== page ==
SciTech Scity is designed to be a center of innovation for Jersey City and the state. Its impact, however, can be much greater. The hope? To change the world.
At the groundbreaking event Friday, SciTech Scity and Sheba Medical Center of Israel formally signed a memorandum of understanding that will allow the famed health care institution to take one floor of the Edge Works, the eight-story incubator that is one of the pillars of the project.
On it, Sheba will create a simulation of the hospital of the future, one where innovative technology is conceived, developed and refined.
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Sheba, considered one of the Top 10 health systems in the world, is a leader in health care technology involving and all things robotics and artificial intelligence around the globe. It uses its ARC Centers (“Accelerate, Redesign and Collaborate”) as a place where digital startups work alongside expert physicians to pinpoint unfulfilled clinical needs and develop effective solutions.
Eyal Zimlichman, the chief medical officer and chief innovation officer of Sheba, said Sheba intends to use its space at SciTech Scity to do that on a global scale.
“Sheba is looking to create a global impact,” he said. “We’re always looking to push our boundaries. We are looking to change health care around the world.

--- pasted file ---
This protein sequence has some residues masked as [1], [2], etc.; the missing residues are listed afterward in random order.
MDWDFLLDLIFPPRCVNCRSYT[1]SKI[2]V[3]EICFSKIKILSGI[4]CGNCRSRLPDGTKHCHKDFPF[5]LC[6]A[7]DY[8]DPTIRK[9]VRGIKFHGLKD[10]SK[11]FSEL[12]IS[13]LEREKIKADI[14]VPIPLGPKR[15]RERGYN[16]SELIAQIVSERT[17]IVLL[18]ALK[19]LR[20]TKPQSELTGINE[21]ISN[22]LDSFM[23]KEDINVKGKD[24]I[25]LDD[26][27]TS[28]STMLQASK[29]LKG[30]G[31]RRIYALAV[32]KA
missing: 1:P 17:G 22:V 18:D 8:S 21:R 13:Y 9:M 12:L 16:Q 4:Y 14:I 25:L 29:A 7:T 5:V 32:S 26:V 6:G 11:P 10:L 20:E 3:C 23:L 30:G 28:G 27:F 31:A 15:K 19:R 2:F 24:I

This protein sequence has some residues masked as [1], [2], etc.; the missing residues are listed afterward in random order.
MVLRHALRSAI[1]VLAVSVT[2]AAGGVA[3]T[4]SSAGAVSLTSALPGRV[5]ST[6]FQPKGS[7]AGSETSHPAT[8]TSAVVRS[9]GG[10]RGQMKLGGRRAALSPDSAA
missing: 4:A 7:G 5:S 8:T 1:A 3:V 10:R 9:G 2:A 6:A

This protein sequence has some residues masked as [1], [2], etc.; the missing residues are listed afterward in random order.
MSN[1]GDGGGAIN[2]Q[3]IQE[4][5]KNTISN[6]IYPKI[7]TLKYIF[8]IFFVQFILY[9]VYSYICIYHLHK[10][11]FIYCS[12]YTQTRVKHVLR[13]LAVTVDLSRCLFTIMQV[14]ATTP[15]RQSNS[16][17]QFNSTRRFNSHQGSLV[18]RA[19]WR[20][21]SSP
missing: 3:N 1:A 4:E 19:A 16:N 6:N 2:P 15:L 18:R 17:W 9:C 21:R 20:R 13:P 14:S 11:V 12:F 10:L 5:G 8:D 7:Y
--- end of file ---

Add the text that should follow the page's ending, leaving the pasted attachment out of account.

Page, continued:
“It’s not as simple, but that’s our aim.”
Zimlichman said the partnership with Liberty Science Center and SciTech Scity will enable this to happen. The possibilities, he said, are easy to see.
Innovation, he said, can allow heart valve procedure to take 10 minutes, not six hours. And cost $1,000, not $100,000.
“We think it’s impossible or nearly impossible to do,” he said. “But, through innovation, it is possible.”
It’s the reason, Zimlichman said, Sheba is so eager for the partnership to start.
“We’re able, through innovation, to have huge impact on patient lives,” he said. “This is exactly what we’re aiming to do as part of this project. We want to bring our entire ecosystem, more than 100 members around the world, to converge here as part of this building.”
Hoffman said he can’t wait to begin.
The partnership will help everyone — but particularly those in underserved communities who haven’t previously had access to world-class care.
SciTech Scity is scheduled to open in 2024. Hoffman said he is thrilled that Sheba signed on to be the first tenant, as the potential global impact of the relationship defines the mission of SciTech Scity.
“It represents what we’re trying to do, maximize commercial success and social impact,” he said.